The second option would be to extend the VAT to all services and would involve eliminating the currently cascading business tax currently collected by local governments.21 Such a move could largely offset losses associated with the move to a C-VAT but would have additional distributional consequences. Under an unchanged VAT-sharing rate, the reform would reduce subnational revenues but raise central government revenues overall. Ahmad and others (2004b) estimate these additional revenues accruing to the center to be in the range of 1.3 to 2.7 percent of GDP. The additional revenues could then be redistributed to provinces for equalization purposes or for raising the revenue share in favor of local governments. Both options necessitate a reform of tax assignments at the subnational level, the elements of which are discussed below.

Alternatively, the government could consider eliminating VAT-sharing and re-centralization of the VAT, as was done recently in Russia. Recentralization of VAT revenues in China would provide the center with additional resources to the tune of 1.5 percent of GDP. This would reduce economic distortions and improve inter-jurisdictional fairness, while significantly increasing central government share of revenues and enhancing its scope for redistribution and stabilization. In Russia, for instance, in partial compensation for the lost revenue, a new transfer fund was set up to finance federal expenditure mandates in the regions and the share of subnational budgets in the personal income tax was increased. In China, however, given the relative importance of VAT to local government revenues (accounting for over 20 percent of total tax revenues in 2002), such a reform is likely to receive considerable political resistance, if undertaken in isolation.

The EIT, which is currently shared between the center and provinces, is marked by tax preferences, and large differences in the treatment of domestic and foreign enterprises which encourages unfair competition among enterprises and adds to the complexity of the tax system.22 The EIT is also widely considered to be inappropriate for tax sharing. As in the case of the VAT, given its importance to local revenues, particularly for the wealthier regions, any reform of the EIT is not likely to win much support.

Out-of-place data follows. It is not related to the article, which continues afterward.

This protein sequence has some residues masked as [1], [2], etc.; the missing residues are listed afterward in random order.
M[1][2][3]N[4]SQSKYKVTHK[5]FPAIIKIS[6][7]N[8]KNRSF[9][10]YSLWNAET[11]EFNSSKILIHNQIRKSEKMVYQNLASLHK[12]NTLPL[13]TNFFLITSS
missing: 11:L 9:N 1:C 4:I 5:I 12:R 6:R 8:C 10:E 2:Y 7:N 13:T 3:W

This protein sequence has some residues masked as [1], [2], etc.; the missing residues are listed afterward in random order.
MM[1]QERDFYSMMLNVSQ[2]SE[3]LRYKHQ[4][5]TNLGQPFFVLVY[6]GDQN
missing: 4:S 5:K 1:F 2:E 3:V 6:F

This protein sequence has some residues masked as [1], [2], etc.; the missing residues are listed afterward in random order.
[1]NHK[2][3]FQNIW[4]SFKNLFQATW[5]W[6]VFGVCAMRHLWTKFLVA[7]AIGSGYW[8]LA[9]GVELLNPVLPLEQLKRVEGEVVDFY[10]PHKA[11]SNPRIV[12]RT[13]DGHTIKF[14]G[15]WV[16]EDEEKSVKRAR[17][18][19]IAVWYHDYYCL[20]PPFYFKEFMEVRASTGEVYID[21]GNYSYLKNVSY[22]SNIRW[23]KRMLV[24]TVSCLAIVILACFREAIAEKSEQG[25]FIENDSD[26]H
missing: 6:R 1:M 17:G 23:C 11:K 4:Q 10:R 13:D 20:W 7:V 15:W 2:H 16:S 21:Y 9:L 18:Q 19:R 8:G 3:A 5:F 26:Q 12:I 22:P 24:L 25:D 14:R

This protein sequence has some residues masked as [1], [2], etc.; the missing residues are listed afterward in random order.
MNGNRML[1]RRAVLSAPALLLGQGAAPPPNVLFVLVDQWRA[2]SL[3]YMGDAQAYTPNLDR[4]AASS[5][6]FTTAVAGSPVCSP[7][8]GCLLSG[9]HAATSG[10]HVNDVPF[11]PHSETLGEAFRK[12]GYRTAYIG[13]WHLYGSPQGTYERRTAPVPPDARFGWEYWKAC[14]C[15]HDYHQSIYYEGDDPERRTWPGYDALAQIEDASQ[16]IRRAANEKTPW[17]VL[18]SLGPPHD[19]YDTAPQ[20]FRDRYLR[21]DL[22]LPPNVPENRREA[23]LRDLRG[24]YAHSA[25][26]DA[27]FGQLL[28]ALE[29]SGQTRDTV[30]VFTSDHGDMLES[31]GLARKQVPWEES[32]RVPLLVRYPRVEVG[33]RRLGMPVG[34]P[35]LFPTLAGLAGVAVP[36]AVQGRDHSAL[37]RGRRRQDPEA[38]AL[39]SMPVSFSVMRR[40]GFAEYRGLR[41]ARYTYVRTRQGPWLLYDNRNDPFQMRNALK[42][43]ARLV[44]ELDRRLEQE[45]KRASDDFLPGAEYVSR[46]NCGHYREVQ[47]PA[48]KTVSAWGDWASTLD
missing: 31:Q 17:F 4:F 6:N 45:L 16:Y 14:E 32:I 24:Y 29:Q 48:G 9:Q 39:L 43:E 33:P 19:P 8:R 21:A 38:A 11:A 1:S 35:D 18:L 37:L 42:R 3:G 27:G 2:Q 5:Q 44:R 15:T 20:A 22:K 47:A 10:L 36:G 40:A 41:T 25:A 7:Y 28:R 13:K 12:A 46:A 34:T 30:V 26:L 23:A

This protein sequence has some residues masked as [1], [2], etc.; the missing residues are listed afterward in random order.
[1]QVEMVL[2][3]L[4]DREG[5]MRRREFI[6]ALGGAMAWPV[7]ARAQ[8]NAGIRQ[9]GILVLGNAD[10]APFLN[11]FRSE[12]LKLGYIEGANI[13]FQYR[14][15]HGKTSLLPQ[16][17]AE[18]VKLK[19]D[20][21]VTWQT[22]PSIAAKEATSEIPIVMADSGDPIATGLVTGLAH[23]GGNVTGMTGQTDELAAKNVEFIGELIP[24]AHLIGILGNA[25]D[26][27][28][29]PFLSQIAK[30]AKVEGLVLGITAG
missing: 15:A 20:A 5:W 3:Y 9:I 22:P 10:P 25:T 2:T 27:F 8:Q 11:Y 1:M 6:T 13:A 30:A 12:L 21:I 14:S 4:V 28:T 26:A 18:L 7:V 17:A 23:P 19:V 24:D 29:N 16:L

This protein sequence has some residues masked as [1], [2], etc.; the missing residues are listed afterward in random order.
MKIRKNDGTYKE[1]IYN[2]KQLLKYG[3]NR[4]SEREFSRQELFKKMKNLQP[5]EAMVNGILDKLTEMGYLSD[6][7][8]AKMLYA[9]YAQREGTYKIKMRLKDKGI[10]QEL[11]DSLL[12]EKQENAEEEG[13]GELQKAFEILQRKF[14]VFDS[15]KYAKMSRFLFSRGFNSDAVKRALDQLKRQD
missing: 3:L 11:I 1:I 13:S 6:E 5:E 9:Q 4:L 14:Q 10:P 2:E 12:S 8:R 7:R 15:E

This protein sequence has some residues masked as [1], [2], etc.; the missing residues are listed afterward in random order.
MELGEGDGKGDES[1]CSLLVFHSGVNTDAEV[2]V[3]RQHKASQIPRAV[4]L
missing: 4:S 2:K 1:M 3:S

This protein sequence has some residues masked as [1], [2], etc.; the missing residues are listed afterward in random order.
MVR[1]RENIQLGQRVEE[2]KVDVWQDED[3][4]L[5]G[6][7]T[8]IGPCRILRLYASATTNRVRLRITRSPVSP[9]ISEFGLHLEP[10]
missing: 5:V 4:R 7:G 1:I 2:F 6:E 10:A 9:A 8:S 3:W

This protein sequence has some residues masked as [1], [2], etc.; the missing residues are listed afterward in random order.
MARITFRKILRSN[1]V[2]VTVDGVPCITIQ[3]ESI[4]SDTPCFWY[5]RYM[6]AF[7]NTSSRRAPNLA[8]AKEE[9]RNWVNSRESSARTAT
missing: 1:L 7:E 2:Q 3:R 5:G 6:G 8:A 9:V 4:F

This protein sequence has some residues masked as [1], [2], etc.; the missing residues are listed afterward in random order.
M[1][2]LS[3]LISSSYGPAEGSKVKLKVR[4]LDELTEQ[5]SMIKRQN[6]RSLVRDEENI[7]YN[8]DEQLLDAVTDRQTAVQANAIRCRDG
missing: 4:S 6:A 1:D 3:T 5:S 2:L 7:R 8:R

One element of this strategy would be to grant provinces and counties greater control over the rates of assigned taxes at the margin. China is not alone in granting limited tax autonomy to its subnational governments. In most developing and transition economies, there are often limited choices for the delegation of taxing autonomy to local governments. The alternative is to leave the bulk of the revenue raising powers at the central level, as is the case in Russia and Mexico, and to provide transfers to accommodate the resultant vertical imbalances. However, international experiences suggests that providing greater autonomy at the margin is important for linking expenditure and revenue decisions and strengthening subnational fiscal accountability. For instance, the Mexican experience with centralization of VAT revenues in the 1980s suggests that such a strategy could undermine subnational fiscal responsibility and the efficiency of service delivery if the division of expenditure responsibilities across different levels of government remains unclear and there is weak accountability in service provision (Diaz-Cayeros and others, 2002).

Conventional wisdom assigns taxes to regions and localities on factors that are relatively immobile or largely resident based, so as to avoid externalities and other problems in collection (Oates, 1972). In this respect, PIT and property taxes can be two important sources of revenue autonomy at the local level. While there are strong arguments for standardizing the base of the PIT, piggybacking on the existing PIT, as is done in Brazil and Canada, would provide provinces with greater flexibility over their revenue sources.23 This would involve reforming the current PIT by splitting it into two different taxes and granting provinces bounded control over a number of percentage points above the uniform national tax rate. At the county level, strengthening the property tax, including enhanced valuation and recording mechanisms for leasehold policies, and basing annual taxes on the annual lease value equivalent should be considered.24 Both of these reforms will provide significant revenues to the wealthier coastal provinces and larger cities – potentially deflecting political pressures in other areas of tax reform.